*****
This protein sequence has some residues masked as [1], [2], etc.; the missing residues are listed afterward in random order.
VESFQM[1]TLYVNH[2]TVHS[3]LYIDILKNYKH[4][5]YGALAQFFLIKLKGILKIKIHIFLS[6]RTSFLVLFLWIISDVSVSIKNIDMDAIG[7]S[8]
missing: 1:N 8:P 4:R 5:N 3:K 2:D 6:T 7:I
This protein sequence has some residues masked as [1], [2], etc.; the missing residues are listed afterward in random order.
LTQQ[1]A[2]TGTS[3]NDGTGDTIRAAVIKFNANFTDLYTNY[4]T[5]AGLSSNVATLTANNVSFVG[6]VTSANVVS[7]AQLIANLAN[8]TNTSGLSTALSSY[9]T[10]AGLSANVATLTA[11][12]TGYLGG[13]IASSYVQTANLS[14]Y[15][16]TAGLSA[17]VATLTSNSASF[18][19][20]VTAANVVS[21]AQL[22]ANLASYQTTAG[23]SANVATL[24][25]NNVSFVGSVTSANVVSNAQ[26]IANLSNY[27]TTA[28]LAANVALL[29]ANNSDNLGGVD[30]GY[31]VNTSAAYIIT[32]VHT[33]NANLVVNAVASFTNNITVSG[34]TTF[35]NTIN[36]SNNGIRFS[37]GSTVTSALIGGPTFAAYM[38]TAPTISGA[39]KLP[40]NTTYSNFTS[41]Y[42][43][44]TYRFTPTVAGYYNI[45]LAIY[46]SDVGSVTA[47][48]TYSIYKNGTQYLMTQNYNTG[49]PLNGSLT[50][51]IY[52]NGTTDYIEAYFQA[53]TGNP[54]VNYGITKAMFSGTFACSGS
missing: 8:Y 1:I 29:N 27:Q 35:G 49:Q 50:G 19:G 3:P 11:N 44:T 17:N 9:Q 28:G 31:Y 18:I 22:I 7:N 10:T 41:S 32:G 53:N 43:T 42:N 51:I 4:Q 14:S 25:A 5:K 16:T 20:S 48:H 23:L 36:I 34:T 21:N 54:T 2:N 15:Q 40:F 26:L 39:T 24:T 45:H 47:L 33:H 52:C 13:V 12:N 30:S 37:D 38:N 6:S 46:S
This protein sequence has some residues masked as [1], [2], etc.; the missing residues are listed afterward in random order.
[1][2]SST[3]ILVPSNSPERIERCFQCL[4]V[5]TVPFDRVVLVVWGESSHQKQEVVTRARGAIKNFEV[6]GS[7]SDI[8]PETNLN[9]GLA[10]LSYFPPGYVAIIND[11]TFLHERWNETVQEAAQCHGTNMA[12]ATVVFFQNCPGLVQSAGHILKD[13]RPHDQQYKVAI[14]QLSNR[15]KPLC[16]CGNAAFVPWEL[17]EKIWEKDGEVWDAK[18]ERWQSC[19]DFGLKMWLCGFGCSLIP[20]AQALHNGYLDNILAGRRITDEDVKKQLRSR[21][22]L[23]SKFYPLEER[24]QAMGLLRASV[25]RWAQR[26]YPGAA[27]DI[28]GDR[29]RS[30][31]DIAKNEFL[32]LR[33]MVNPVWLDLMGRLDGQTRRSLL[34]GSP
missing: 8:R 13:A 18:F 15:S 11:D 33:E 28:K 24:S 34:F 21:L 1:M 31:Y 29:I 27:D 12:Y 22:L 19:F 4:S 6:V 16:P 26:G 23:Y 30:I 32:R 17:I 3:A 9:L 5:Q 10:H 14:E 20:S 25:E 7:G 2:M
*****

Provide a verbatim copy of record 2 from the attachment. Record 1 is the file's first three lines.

This protein sequence has some residues masked as [1], [2], etc.; the missing residues are listed afterward in random order.
LTQQ[1]A[2]TGTS[3]NDGTGDTIRAAVIKFNANFTDLYTNY[4]T[5]AGLSSNVATLTANNVSFVG[6]VTSANVVS[7]AQLIANLAN[8]TNTSGLSTALSSY[9]T[10]AGLSANVATLTA[11][12]TGYLGG[13]IASSYVQTANLS[14]Y[15][16]TAGLSA[17]VATLTSNSASF[18][19][20]VTAANVVS[21]AQL[22]ANLASYQTTAG[23]SANVATL[24][25]NNVSFVGSVTSANVVSNAQ[26]IANLSNY[27]TTA[28]LAANVALL[29]ANNSDNLGGVD[30]GY[31]VNTSAAYIIT[32]VHT[33]NANLVVNAVASFTNNITVSG[34]TTF[35]NTIN[36]SNNGIRFS[37]GSTVTSALIGGPTFAAYM[38]TAPTISGA[39]KLP[40]NTTYSNFTS[41]Y[42][43][44]TYRFTPTVAGYYNI[45]LAIY[46]SDVGSVTA[47][48]TYSIYKNGTQYLMTQNYNTG[49]PLNGSLT[50][51]IY[52]NGTTDYIEAYFQA[53]TGNP[54]VNYGITKAMFSGTFACSGS
missing: 8:Y 1:I 29:N 27:Q 35:G 49:Q 50:G 19:G 3:P 11:N 44:T 17:N 9:Q 28:G 31:Y 18:I 22:I 7:N 10:T 41:S 32:G 53:N 43:T 42:N 51:I 4:Q 14:S 25:A 5:K 16:T 20:S 48:H 23:L 36:I 34:T 21:N 54:T 2:N 15:Q 40:F 26:L 39:T 24:T 45:H 47:L 33:H 52:C 13:V 12:N 30:S 37:D 38:N 6:S 46:S